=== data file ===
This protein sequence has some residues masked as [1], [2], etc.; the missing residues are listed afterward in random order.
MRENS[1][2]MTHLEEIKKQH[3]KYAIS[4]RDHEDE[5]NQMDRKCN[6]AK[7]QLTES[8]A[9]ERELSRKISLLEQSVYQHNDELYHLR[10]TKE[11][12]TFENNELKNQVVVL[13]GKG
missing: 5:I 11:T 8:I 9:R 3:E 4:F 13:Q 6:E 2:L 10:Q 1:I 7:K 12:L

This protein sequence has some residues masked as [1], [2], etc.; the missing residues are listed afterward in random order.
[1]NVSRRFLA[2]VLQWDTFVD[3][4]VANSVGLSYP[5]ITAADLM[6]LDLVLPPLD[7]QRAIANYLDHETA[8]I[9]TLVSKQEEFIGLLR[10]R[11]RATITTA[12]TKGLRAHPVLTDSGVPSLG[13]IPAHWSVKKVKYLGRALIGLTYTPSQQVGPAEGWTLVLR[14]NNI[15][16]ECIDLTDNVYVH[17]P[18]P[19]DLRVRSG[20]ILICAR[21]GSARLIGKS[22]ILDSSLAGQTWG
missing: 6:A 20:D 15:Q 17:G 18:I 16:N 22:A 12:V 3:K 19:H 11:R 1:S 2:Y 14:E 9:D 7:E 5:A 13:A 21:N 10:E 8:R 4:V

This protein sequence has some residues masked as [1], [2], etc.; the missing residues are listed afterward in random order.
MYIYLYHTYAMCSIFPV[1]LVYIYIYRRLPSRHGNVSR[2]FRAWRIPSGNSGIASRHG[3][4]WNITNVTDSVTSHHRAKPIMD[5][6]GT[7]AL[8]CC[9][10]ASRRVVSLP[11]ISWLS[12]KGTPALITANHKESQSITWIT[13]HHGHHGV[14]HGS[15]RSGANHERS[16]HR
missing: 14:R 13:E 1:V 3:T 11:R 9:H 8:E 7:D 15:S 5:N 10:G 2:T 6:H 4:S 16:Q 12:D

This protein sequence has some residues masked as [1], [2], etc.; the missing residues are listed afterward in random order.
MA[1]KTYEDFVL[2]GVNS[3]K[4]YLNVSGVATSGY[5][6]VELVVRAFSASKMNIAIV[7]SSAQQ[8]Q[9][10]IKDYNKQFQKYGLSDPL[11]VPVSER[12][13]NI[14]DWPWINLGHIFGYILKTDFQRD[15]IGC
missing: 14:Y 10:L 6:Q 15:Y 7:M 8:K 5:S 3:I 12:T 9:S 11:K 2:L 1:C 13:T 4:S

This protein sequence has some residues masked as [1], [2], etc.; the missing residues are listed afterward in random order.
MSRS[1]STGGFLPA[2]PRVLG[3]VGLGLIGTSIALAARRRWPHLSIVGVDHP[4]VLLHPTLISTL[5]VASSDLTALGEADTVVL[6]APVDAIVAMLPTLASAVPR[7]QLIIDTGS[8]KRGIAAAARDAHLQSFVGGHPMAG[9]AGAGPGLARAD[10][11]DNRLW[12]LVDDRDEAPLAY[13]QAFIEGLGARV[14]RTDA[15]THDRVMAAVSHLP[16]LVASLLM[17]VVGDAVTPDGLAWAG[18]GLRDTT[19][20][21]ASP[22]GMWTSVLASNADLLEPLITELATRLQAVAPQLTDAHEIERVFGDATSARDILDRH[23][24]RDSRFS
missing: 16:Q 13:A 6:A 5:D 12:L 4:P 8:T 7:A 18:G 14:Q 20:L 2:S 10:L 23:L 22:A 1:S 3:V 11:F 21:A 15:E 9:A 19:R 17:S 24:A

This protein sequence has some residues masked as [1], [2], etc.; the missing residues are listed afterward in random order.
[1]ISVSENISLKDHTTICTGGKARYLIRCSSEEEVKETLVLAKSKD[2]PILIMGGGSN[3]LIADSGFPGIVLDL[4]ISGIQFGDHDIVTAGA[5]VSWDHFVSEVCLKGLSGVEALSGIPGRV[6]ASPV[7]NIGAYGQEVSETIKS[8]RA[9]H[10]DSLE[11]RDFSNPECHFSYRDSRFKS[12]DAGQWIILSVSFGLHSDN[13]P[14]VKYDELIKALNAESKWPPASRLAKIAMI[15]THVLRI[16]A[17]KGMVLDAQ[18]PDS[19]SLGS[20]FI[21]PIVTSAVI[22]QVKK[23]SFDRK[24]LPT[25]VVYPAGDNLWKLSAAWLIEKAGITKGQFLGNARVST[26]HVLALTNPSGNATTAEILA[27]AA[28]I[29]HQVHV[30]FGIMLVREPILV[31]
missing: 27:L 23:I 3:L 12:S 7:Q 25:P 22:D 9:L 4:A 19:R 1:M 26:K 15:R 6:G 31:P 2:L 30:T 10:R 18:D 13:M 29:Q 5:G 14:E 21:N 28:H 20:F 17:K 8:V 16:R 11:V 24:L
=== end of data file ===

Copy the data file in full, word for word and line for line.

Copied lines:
This protein sequence has some residues masked as [1], [2], etc.; the missing residues are listed afterward in random order.
MRENS[1][2]MTHLEEIKKQH[3]KYAIS[4]RDHEDE[5]NQMDRKCN[6]AK[7]QLTES[8]A[9]ERELSRKISLLEQSVYQHNDELYHLR[10]TKE[11][12]TFENNELKNQVVVL[13]GKG
missing: 5:I 11:T 8:I 9:R 3:E 4:F 13:Q 6:E 2:L 10:Q 1:I 7:K 12:L

This protein sequence has some residues masked as [1], [2], etc.; the missing residues are listed afterward in random order.
[1]NVSRRFLA[2]VLQWDTFVD[3][4]VANSVGLSYP[5]ITAADLM[6]LDLVLPPLD[7]QRAIANYLDHETA[8]I[9]TLVSKQEEFIGLLR[10]R[11]RATITTA[12]TKGLRAHPVLTDSGVPSLG[13]IPAHWSVKKVKYLGRALIGLTYTPSQQVGPAEGWTLVLR[14]NNI[15][16]ECIDLTDNVYVH[17]P[18]P[19]DLRVRSG[20]ILICAR[21]GSARLIGKS[22]ILDSSLAGQTWG
missing: 6:A 20:D 15:Q 17:G 18:I 16:N 22:A 12:V 3:K 19:H 11:R 1:S 2:Y 14:E 9:D 7:E 5:A 13:A 21:N 10:E 8:R 4:V

This protein sequence has some residues masked as [1], [2], etc.; the missing residues are listed afterward in random order.
MYIYLYHTYAMCSIFPV[1]LVYIYIYRRLPSRHGNVSR[2]FRAWRIPSGNSGIASRHG[3][4]WNITNVTDSVTSHHRAKPIMD[5][6]GT[7]AL[8]CC[9][10]ASRRVVSLP[11]ISWLS[12]KGTPALITANHKESQSITWIT[13]HHGHHGV[14]HGS[15]RSGANHERS[16]HR
missing: 14:R 13:E 1:V 3:T 11:R 9:H 8:E 7:D 15:S 5:N 10:G 2:T 6:H 4:S 16:Q 12:D

This protein sequence has some residues masked as [1], [2], etc.; the missing residues are listed afterward in random order.
MA[1]KTYEDFVL[2]GVNS[3]K[4]YLNVSGVATSGY[5][6]VELVVRAFSASKMNIAIV[7]SSAQQ[8]Q[9][10]IKDYNKQFQKYGLSDPL[11]VPVSER[12][13]NI[14]DWPWINLGHIFGYILKTDFQRD[15]IGC
missing: 14:Y 10:L 6:Q 15:Y 7:M 8:K 5:S 3:I 12:T 9:S 11:K 2:L 1:C 13:T 4:S

This protein sequence has some residues masked as [1], [2], etc.; the missing residues are listed afterward in random order.
MSRS[1]STGGFLPA[2]PRVLG[3]VGLGLIGTSIALAARRRWPHLSIVGVDHP[4]VLLHPTLISTL[5]VASSDLTALGEADTVVL[6]APVDAIVAMLPTLASAVPR[7]QLIIDTGS[8]KRGIAAAARDAHLQSFVGGHPMAG[9]AGAGPGLARAD[10][11]DNRLW[12]LVDDRDEAPLAY[13]QAFIEGLGARV[14]RTDA[15]THDRVMAAVSHLP[16]LVASLLM[17]VVGDAVTPDGLAWAG[18]GLRDTT[19][20][21]ASP[22]GMWTSVLASNADLLEPLITELATRLQAVAPQLTDAHEIERVFGDATSARDILDRH[23][24]RDSRFS
missing: 16:Q 13:A 6:A 5:D 12:L 4:P 8:T 7:A 18:G 14:Q 20:L 2:S 10:L 23:L 22:A 1:S 3:V 11:F 21:A 15:E 9:A 19:R 17:S 24:A

This protein sequence has some residues masked as [1], [2], etc.; the missing residues are listed afterward in random order.
[1]ISVSENISLKDHTTICTGGKARYLIRCSSEEEVKETLVLAKSKD[2]PILIMGGGSN[3]LIADSGFPGIVLDL[4]ISGIQFGDHDIVTAGA[5]VSWDHFVSEVCLKGLSGVEALSGIPGRV[6]ASPV[7]NIGAYGQEVSETIKS[8]RA[9]H[10]DSLE[11]RDFSNPECHFSYRDSRFKS[12]DAGQWIILSVSFGLHSDN[13]P[14]VKYDELIKALNAESKWPPASRLAKIAMI[15]THVLRI[16]A[17]KGMVLDAQ[18]PDS[19]SLGS[20]FI[21]PIVTSAVI[22]QVKK[23]SFDRK[24]LPT[25]VVYPAGDNLWKLSAAWLIEKAGITKGQFLGNARVST[26]HVLALTNPSGNATTAEILA[27]AA[28]I[29]HQVHV[30]FGIMLVREPILV[31]
missing: 27:L 23:I 3:L 12:S 7:Q 25:P 22:D 9:L 4:A 19:R 1:M 26:K 15:R 6:G 31:P 2:L 30:T 10:R 18:D 13:M 29:Q 5:G 14:E 21:N 28:H 20:F 17:K 8:V 16:R 11:V 24:L